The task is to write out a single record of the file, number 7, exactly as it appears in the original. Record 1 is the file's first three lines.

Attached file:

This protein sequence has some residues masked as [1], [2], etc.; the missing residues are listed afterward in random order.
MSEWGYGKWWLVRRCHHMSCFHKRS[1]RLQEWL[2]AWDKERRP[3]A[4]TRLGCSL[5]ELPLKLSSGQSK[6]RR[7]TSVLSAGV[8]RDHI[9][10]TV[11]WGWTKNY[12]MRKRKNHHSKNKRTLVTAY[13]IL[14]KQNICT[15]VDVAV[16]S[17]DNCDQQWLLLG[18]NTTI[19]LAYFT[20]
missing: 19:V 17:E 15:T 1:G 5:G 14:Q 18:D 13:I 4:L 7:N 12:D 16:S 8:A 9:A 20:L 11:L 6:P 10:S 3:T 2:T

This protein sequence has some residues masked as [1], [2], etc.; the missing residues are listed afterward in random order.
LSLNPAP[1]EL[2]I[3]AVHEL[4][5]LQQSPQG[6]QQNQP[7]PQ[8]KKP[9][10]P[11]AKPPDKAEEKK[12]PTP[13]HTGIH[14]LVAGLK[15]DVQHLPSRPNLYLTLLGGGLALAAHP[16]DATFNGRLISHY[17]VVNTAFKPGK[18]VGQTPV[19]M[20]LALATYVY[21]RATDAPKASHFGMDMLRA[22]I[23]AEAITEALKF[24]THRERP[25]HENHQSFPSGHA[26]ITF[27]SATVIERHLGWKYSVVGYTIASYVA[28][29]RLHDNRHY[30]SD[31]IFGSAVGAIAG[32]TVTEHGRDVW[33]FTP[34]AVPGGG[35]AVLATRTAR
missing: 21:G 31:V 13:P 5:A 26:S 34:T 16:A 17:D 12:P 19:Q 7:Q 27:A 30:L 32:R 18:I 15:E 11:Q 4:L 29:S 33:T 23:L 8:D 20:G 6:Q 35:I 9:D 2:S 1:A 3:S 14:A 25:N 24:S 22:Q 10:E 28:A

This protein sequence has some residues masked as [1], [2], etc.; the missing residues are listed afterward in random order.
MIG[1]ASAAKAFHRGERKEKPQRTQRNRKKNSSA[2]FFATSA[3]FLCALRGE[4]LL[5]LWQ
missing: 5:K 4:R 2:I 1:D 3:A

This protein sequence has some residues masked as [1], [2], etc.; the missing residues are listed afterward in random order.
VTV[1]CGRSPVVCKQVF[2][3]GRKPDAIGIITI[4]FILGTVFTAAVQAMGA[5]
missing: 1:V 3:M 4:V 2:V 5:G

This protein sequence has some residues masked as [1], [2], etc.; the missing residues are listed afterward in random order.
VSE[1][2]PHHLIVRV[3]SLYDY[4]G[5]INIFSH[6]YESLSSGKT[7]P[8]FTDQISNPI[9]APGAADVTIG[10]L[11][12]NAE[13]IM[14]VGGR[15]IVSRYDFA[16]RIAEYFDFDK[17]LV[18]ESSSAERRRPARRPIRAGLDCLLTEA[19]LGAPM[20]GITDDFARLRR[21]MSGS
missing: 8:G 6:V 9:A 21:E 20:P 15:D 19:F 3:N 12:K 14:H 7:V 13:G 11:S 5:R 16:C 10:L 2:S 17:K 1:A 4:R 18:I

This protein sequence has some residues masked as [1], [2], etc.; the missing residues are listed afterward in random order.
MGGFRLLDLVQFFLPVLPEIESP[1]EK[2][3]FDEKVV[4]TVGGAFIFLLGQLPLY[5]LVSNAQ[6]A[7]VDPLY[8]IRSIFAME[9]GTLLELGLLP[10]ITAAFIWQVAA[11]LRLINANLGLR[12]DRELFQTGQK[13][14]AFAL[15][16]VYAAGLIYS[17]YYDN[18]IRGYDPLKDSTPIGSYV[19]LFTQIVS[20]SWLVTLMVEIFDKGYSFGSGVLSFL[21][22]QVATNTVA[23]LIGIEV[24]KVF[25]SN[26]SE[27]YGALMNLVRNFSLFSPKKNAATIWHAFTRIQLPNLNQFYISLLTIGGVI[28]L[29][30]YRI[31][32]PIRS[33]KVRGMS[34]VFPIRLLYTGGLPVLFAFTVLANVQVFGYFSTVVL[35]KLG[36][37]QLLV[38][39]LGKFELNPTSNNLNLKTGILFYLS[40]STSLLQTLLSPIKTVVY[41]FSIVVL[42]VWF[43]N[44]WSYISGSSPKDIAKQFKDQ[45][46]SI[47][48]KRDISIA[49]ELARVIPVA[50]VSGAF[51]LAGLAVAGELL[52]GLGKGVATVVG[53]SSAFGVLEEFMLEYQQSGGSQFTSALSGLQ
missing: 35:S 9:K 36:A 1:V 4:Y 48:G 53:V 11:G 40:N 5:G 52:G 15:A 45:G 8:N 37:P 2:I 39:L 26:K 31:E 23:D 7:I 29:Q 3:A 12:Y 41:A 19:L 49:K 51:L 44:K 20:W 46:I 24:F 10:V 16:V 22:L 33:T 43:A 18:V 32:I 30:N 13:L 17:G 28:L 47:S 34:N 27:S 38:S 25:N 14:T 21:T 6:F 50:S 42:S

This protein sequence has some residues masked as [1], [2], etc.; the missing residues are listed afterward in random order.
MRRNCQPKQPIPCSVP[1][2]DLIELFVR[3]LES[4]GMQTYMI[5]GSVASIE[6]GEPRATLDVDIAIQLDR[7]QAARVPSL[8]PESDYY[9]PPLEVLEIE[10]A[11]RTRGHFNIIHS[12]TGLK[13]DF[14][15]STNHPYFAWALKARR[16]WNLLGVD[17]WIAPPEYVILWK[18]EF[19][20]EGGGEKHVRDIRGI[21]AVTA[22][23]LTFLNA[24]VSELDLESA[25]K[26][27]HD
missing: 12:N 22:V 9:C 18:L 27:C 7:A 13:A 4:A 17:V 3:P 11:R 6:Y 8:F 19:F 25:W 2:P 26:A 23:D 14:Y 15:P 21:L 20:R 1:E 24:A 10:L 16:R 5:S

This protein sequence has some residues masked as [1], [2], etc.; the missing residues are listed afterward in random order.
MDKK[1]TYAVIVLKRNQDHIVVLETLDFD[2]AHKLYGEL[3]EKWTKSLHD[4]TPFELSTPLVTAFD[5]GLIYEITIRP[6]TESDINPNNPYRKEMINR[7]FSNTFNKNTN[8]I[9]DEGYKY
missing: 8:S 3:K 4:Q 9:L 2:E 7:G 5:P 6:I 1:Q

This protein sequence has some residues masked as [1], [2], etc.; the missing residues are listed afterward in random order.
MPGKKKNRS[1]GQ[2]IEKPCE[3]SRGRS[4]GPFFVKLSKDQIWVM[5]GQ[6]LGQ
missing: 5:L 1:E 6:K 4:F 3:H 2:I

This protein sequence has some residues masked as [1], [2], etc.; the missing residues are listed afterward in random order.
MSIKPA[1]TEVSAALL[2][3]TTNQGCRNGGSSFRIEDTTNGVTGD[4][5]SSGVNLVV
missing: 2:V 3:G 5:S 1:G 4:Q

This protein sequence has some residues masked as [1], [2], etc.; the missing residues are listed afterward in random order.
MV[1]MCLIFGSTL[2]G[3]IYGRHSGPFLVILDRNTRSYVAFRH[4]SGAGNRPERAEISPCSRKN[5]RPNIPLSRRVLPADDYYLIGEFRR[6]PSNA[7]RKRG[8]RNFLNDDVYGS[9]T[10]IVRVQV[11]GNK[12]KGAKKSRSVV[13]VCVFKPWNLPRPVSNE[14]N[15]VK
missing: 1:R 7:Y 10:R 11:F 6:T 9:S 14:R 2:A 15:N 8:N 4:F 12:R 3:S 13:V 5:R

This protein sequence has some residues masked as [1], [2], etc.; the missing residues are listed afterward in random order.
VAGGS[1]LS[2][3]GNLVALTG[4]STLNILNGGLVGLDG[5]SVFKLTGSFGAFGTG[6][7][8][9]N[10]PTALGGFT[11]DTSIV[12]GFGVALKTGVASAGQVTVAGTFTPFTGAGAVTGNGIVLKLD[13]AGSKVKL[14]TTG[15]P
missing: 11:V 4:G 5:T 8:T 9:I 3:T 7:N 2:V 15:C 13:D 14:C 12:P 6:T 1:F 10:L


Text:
This protein sequence has some residues masked as [1], [2], etc.; the missing residues are listed afterward in random order.
MRRNCQPKQPIPCSVP[1][2]DLIELFVR[3]LES[4]GMQTYMI[5]GSVASIE[6]GEPRATLDVDIAIQLDR[7]QAARVPSL[8]PESDYY[9]PPLEVLEIE[10]A[11]RTRGHFNIIHS[12]TGLK[13]DF[14][15]STNHPYFAWALKARR[16]WNLLGVD[17]WIAPPEYVILWK[18]EF[19][20]EGGGEKHVRDIRGI[21]AVTA[22][23]LTFLNA[24]VSELDLESA[25]K[26][27]HD
missing: 12:N 22:V 9:C 18:L 27:C 7:A 13:A 4:A 17:V 3:P 11:R 6:Y 8:F 19:F 25:W 2:P 26:A 23:D 14:Y 15:P 21:L 20:R 1:E 24:A 10:L 16:R 5:S